Shaniqwa Jarvis creates with ease at the intersection of art and commerce

In our latest Black History Month creative profile, the artist and photographer reflects on capturing the energy of more than 1,500 consumers at the Budweiser x Afropunk event

Published On
Feb 19, 2021

Editor's Pick

Shaniqwa Jarvis

Wrapping the third week of our celebration of creative excellence for Black History Month, Guest Editor Coltrane Curtis, founder and managing partner of Team Epiphany, sits down with photographer, artist and author Shaniqwa Jarvis.

Jarvis’ expansive creativity ranges from commercial work for and creating products with companies such as Adidas, The Standard Hotels Group, SNS and Supreme. She has also executed large-scale portrait projects and exhibits around the world, in cities including L.A., New York, London and Tokyo. Her first book, the self-titled “Shaniqwa Jarvis,” delves into her editorial and personal work over 20 years.

“Shaniqwa is one of the go-to photographers for the culture and like a Godmother to your favorite portrait photographer,” says Curtis. From shooting portraits for President Barack Obama and Tracee Ellis Ross, to famed lookbooks and advertisements for fashion brands like Supreme and Gap Kids (and my personal favorite, my son Ellington for North Face), Shaniqwa has redefined what a commercial photograph could be. She never compromises her principles while managing to lend her undisputed cultural credibility to her projects for over two decades.” 

Here, Jarvis recalls one of her favorite projects—the Budweiser x AfroPunk experiential activation in Atlanta from Fall 2019, during which she captured the creativity and energy of about 1,500 consumers. Rather than utilizing a trendy photobooth to standard images, the experience offered uniquely styled festival-goers a one-of-a-kind photo session that would provide them with a lasting memento.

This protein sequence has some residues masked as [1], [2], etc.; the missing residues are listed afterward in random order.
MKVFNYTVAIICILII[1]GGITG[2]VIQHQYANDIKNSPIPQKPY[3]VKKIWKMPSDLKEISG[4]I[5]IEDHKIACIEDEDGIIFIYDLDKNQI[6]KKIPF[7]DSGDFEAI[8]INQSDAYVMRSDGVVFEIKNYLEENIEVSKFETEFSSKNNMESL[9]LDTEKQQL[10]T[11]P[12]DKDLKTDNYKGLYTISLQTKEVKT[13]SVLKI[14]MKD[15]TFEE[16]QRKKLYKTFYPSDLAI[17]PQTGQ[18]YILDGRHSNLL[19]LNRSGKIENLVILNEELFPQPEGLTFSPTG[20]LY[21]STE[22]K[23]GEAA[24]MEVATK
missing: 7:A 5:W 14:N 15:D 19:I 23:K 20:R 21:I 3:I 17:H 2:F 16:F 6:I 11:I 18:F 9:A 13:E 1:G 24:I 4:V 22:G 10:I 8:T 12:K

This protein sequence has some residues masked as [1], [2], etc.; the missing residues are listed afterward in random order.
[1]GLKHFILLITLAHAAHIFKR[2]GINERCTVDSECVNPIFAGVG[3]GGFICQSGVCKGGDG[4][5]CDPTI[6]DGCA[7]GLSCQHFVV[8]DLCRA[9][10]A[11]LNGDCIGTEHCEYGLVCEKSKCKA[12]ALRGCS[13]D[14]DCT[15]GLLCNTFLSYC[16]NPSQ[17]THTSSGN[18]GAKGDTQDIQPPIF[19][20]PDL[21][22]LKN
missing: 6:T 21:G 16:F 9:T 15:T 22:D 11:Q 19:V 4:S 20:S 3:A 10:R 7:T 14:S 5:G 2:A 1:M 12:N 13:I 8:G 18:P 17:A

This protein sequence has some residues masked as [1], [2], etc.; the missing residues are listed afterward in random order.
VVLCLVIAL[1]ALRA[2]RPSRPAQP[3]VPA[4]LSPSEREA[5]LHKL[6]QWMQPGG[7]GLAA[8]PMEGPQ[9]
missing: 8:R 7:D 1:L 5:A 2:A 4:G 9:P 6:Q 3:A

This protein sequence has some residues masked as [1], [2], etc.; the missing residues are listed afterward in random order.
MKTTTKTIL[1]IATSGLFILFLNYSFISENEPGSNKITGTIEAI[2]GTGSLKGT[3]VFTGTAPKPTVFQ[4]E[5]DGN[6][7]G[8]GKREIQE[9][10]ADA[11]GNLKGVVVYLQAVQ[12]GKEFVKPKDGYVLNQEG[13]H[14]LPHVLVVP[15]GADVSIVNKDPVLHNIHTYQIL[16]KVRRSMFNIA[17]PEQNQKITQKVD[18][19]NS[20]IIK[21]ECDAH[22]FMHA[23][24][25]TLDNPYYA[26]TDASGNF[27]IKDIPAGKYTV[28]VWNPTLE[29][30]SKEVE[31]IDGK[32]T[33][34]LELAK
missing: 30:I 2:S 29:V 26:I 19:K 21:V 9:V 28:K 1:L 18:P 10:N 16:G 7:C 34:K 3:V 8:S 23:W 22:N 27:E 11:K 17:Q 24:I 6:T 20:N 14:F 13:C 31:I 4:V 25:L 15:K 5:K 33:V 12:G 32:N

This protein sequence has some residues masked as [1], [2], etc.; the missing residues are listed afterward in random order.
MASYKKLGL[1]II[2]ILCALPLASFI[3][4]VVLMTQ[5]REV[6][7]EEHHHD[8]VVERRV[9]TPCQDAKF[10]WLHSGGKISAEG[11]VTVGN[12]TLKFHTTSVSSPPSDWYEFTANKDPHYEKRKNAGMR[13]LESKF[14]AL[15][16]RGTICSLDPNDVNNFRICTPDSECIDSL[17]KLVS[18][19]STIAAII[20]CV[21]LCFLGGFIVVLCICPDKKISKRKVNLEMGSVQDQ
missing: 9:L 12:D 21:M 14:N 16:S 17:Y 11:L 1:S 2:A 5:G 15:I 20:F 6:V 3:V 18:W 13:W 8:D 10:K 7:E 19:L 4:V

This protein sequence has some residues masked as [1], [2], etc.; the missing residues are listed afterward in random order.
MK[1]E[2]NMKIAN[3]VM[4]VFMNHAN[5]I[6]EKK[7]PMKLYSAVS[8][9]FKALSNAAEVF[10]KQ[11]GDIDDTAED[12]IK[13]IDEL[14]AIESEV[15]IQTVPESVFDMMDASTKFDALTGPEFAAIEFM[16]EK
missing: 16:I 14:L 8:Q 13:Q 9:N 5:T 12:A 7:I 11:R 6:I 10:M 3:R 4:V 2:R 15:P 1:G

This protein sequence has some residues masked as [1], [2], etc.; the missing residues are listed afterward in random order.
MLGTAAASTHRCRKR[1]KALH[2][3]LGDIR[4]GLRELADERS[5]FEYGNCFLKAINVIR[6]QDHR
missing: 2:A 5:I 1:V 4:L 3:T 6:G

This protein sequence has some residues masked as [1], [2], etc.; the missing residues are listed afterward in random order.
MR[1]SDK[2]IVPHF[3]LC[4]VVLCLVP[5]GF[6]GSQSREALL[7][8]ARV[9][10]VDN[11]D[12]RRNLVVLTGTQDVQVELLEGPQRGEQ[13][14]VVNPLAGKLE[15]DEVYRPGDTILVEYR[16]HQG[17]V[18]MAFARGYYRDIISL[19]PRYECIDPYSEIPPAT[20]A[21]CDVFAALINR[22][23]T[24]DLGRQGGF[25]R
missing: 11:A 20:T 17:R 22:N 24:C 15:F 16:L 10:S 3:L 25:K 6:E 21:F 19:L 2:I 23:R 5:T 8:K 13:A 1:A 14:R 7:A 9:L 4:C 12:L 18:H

Shaniqwa Jarvis speaking with and shooting her subjects.

Credit (on-set shots above featuring Jarvis) : Dave Crawford for Budweiser

Coltrane Curtis: More than another global festival series, Afropunk is a culmination of art, music, fashion and community—it’s a proud and acclaimed expression of the culture. What was it like to have your own booth with Budweiser at AfroPunk? 

Shaniqwa Jarvis: I haven’t been able to wrap my head around what’s one of my favorite set of photographs, but I truly love the ones I shot at AfroPunk in Atlanta. The booth was designed exactly how I wanted it; a mini version of what I normally shoot, in but the energy of the people who came through to have their portraits taken was on another level. A lot has changed in the world since my pop-up photo studio for Budweiser x AfroPunk, I can’t imagine doing the same thing during current times which makes me enjoy looking at these images even more.

(The open-air concept allowed the sounds of the festival to filter in, but the walls made the space feel like a small oasis. A collection of low-sitting furniture, chesterfield couches and mid-century barstools allowed guests to decompress while waiting for their portraits to be taken. The space was decorated with an eclectic, soulful aesthetic reflective of Afropunk—worn-in, multi-print rugs, vintage photos and classic Budweiser cans filled the space.)


Credit: Shaniqwa Jarvis


Curtis: You are one of the few photographers to respected from a lifestyle/cultural perspective and for also doing amazing brand work. How have you been able to find that balance and excel at both? 

Jarvis: When I left Parsons, I believe I said to myself that I wanted to bridge the gap between art and commerce. I think as I’ve gotten older, I’ve become comfortable with working within the gap and realizing I don’t have to bridge anything.

Curtis: You’re a certified veteran that’s shot for brands like Supreme, the North Face and Gap Kids, and your work is not monotonous. How do you continually come-up with fresh & innovative concepts while keeping your signature style? 

Jarvis: I’m fortunate that some people who work for brands understand how to utilize my talents and want me to be able to bring more than just my photography to projects. I’m thankful for all of those collaborators who think outside the box and who want to ensure that the commercial work we create together is truly organic and authentic to my point of view.

Curtis: What advice do you have for upcoming photographers that are looking to work with brands more? 

Jarvis: The advice I have for anyone trying to do anything is find your voice and use it. I say that and I mean find your signature look and smash it so that no one can deny that’s your work. Don’t do what everyone else is doing, just do you.